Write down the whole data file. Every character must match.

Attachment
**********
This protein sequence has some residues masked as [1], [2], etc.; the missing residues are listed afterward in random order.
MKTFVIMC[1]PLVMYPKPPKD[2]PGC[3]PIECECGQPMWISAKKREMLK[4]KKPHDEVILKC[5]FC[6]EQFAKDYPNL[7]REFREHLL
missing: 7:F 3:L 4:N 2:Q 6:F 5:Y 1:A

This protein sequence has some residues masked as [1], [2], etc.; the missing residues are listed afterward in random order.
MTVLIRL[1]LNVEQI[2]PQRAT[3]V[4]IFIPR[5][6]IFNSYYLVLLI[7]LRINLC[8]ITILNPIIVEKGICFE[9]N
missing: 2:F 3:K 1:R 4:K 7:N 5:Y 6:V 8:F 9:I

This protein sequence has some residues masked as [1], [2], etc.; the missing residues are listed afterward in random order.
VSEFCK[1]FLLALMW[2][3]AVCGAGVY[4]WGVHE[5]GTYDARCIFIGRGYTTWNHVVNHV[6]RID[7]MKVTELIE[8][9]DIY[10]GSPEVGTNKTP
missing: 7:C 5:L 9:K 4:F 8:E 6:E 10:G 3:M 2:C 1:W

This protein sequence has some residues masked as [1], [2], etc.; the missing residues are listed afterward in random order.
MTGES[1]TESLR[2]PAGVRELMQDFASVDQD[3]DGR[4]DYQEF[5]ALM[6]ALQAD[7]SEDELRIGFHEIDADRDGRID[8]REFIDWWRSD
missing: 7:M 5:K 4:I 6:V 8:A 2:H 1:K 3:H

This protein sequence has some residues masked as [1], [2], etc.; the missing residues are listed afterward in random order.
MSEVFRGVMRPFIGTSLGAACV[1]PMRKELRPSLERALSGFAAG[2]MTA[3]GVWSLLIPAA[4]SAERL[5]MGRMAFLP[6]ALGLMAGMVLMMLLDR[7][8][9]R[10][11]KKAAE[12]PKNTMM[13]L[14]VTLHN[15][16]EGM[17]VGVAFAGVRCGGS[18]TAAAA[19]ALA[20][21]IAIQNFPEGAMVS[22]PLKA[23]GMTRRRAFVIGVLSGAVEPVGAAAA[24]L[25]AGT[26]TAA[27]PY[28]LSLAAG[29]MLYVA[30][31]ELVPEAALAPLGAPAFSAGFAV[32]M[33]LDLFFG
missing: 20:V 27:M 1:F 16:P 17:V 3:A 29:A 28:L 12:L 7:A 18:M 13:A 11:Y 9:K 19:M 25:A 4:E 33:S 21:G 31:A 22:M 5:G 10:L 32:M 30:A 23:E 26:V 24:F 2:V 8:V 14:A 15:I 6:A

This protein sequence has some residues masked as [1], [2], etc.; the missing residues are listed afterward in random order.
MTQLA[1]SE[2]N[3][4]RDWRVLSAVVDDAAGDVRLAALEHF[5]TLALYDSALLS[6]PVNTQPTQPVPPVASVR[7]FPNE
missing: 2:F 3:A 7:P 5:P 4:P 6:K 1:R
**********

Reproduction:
This protein sequence has some residues masked as [1], [2], etc.; the missing residues are listed afterward in random order.
MKTFVIMC[1]PLVMYPKPPKD[2]PGC[3]PIECECGQPMWISAKKREMLK[4]KKPHDEVILKC[5]FC[6]EQFAKDYPNL[7]REFREHLL
missing: 7:F 3:L 4:N 2:Q 6:F 5:Y 1:A

This protein sequence has some residues masked as [1], [2], etc.; the missing residues are listed afterward in random order.
MTVLIRL[1]LNVEQI[2]PQRAT[3]V[4]IFIPR[5][6]IFNSYYLVLLI[7]LRINLC[8]ITILNPIIVEKGICFE[9]N
missing: 2:F 3:K 1:R 4:K 7:N 5:Y 6:V 8:F 9:I

This protein sequence has some residues masked as [1], [2], etc.; the missing residues are listed afterward in random order.
VSEFCK[1]FLLALMW[2][3]AVCGAGVY[4]WGVHE[5]GTYDARCIFIGRGYTTWNHVVNHV[6]RID[7]MKVTELIE[8][9]DIY[10]GSPEVGTNKTP
missing: 7:C 5:L 9:K 4:F 8:E 6:E 10:G 3:M 2:C 1:W

This protein sequence has some residues masked as [1], [2], etc.; the missing residues are listed afterward in random order.
MTGES[1]TESLR[2]PAGVRELMQDFASVDQD[3]DGR[4]DYQEF[5]ALM[6]ALQAD[7]SEDELRIGFHEIDADRDGRID[8]REFIDWWRSD
missing: 7:M 5:K 4:I 6:V 8:A 2:H 1:K 3:H

This protein sequence has some residues masked as [1], [2], etc.; the missing residues are listed afterward in random order.
MSEVFRGVMRPFIGTSLGAACV[1]PMRKELRPSLERALSGFAAG[2]MTA[3]GVWSLLIPAA[4]SAERL[5]MGRMAFLP[6]ALGLMAGMVLMMLLDR[7][8][9]R[10][11]KKAAE[12]PKNTMM[13]L[14]VTLHN[15][16]EGM[17]VGVAFAGVRCGGS[18]TAAAA[19]ALA[20][21]IAIQNFPEGAMVS[22]PLKA[23]GMTRRRAFVIGVLSGAVEPVGAAAA[24]L[25]AGT[26]TAA[27]PY[28]LSLAAG[29]MLYVA[30][31]ELVPEAALAPLGAPAFSAGFAV[32]M[33]LDLFFG
missing: 20:V 27:M 1:F 16:P 17:V 3:A 29:A 28:L 12:L 7:A 18:M 13:A 11:Y 9:K 19:M 25:A 4:E 33:S 21:G 31:A 22:M 5:G 10:L 32:M 30:A 23:E 26:V 24:F 2:V 8:V 14:A 15:I 6:A

This protein sequence has some residues masked as [1], [2], etc.; the missing residues are listed afterward in random order.
MTQLA[1]SE[2]N[3][4]RDWRVLSAVVDDAAGDVRLAALEHF[5]TLALYDSALLS[6]PVNTQPTQPVPPVASVR[7]FPNE
missing: 2:F 3:A 7:P 5:P 4:P 6:K 1:R